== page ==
Portal:Anglo-Saxon England

From Wikipedia, the free encyclopedia

Anglo-Saxon England

Anglo-Saxon England or Early Medieval England, existing from the 5th to the 11th centuries from soon after the end of Roman Britain until the Norman Conquest in 1066, consisted of various Anglo-Saxon kingdoms until 927, when it was united as the Kingdom of England by King Æthelstan (r. 927–939). It became part of the short-lived North Sea Empire of Cnut, a personal union between England, Denmark and Norway in the 11th century.

The Anglo-Saxons migrated to Britain (Pretanī, Prydain) from mainland northwestern Europe after the Roman Empire withdrawal from the isle at the beginning of the 5th century. Anglo-Saxon history thus begins during the period of sub-Roman Britain following the end of Roman control, and traces the establishment of Anglo-Saxon kingdoms in the 5th and 6th centuries (conventionally identified as seven main kingdoms: Northumbria, Mercia, East Anglia, Essex, Kent, Sussex, and Wessex); their Christianisation during the 7th century; the threat of Viking invasions and Danish settlers; the gradual unification of England under the Wessex hegemony during the 9th and 10th centuries; and ending with the Norman Conquest of England by William the Conqueror in 1066.

The Normans persecuted the Anglo-Saxons and overthrew their ruling class to substitute their own leaders to oversee and rule England. However, Anglo-Saxon identity survived beyond the Norman Conquest, came to be known as Englishry under Norman rule, and through social and cultural integration with Romano-British Celts, Danes and Normans became the modern English people. (Full article...)

Selected article

Lindsey or Linnuis (Old English Lindesege) was a lesser Anglo-Saxon kingdom, absorbed into Northumbria in the 7th century.

It lay between the Humber estuary and the Wash, forming its inland boundaries from the courses of the Witham and Trent rivers, and the Foss Dyke between them. A marshy region south of the Humber known as the Isle of Axholme was also included. Place-name evidence indicates that the Anglian settlement known as Lindisfaras spread from the Humber coast.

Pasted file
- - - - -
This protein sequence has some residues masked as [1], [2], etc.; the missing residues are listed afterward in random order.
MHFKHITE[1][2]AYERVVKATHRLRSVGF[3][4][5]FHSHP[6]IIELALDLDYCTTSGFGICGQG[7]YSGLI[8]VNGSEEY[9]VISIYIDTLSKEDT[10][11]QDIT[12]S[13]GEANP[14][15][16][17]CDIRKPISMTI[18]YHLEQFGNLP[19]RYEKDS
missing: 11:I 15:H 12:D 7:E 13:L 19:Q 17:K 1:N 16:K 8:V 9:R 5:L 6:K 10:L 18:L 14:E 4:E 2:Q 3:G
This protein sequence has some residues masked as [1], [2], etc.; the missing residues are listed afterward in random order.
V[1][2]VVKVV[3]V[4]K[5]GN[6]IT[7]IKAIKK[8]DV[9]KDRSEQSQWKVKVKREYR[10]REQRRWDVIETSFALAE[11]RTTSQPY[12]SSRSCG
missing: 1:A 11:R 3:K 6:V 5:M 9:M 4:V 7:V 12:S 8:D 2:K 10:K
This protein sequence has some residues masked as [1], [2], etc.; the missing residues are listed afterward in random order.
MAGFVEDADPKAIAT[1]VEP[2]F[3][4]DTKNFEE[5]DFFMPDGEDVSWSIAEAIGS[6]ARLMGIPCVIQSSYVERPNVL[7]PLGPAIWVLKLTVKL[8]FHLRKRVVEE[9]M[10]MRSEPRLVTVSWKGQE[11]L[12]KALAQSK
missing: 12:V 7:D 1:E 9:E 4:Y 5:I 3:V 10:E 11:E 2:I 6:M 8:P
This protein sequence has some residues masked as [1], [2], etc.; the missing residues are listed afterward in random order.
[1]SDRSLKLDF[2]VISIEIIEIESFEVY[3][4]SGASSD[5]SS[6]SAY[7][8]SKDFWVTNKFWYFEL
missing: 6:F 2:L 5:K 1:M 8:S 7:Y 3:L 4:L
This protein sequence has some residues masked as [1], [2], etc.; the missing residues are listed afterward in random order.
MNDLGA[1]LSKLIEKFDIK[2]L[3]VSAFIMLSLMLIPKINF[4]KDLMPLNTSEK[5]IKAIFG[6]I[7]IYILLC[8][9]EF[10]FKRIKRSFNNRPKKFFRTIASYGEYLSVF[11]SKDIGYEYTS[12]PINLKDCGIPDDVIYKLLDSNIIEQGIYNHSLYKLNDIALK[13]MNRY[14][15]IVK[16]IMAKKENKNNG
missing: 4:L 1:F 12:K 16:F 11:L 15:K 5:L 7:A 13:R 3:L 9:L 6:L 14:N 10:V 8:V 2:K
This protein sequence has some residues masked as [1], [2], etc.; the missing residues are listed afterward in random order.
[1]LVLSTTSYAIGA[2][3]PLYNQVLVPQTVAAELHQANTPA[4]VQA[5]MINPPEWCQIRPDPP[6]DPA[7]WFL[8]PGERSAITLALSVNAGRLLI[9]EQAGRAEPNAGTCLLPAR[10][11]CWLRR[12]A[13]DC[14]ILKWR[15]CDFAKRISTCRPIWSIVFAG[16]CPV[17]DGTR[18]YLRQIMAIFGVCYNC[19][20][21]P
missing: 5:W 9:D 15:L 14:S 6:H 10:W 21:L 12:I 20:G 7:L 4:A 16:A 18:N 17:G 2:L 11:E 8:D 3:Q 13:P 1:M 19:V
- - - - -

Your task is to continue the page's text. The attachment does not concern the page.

Lindsey means the 'island of Lincoln': it was surrounded by water and very wet land, and Lincoln was in the south-west part of the kingdom. Although it has its own list of kings, at an early date it came under external influence. It was from time to time effectively part of Deira, of the Northumbrian kingdom, and particularly later, of Mercia. Lindsey lost its independence long before the arrival of the Danish settlers.

The kingdom's heyday seems to have come before the historical period. By the time of the first historical records of Lindsey, it had become a subjugated polity, under the alternating control of Northumbria and Mercia. All trace of its individuality had vanished before the Viking assault in the late ninth century. Its territories evolved into the historical English county of Lincolnshire, the northern part of which is called Lindsey. (more...)

Did you know?

Did you know...
Did you know...
  • ...that in Anglo-Saxon England, pregnant women were warned against eating food that was too salty or too sweet, or other fatty foods, and were also cautioned not to drink strong alcohol or travel on horseback?
  • ... the impressive ship burial at Sutton Hoo is not the only example in Anglo-Saxon England; another ship burial, including an impressive glass beaker and gold ring, was found at Snape.
  • ...that the name Taplow of the burial mound at Taplow, comes from Old English Tæppas hláw ('Tæppa's mound'), so that the name of the man buried in the mound would seem to have been Tæppa?
  • ...that the Ordinance Concerning the Dunsaete, which gave procedures for dealing with disputes between the English and the Welsh of Archenfield, stated that the English should only cross into the Welsh side, and vice versa, in the presence of an appointed man who had to make sure that the foreigner was safely escorted back to the crossing point?

Subcategories

Selected image

Replica of the helmet from the Sutton Hoo ship-burial
Replica of the helmet from the Sutton Hoo ship-burial
Credit: Gernot Keller

Sutton Hoo, near Woodbridge, in Suffolk, is the site of two 6th- and early 7th-century cemeteries. One contained an undisturbed ship burial including a wealth of Anglo-Saxon artefacts of outstanding art-historical and archaeological significance, now held in the British Museum in London.

Selected biography

Aldhelm (Old English: Ealdhelm) (c. 639 – 25 May 709), Abbot of Malmesbury Abbey, Bishop of Sherborne, Latin poet and scholar of Anglo-Saxon literature, was born before the middle of the 7th century. He is said to have been the son of Kenten, who was of the royal house of Wessex.[1] He was certainly not, as Aldhelm's early biographer Faritius asserts, the brother of King Ine. After his death he was venerated as a saint, his feast day being the day of his death, 25th May. (more...)

Featured articles and lists

People Events, places, books and documents
Kings and earls

Bishops and archbishops


Authors and poets

Events


Places


Books and documents


Related portals

WikiProjects

Associated Wikimedia

The following Wikimedia Foundation sister projects provide more on this subject:

Purge server cache

  1. ^ Walsh A New Dictionary of Saints p. 21-22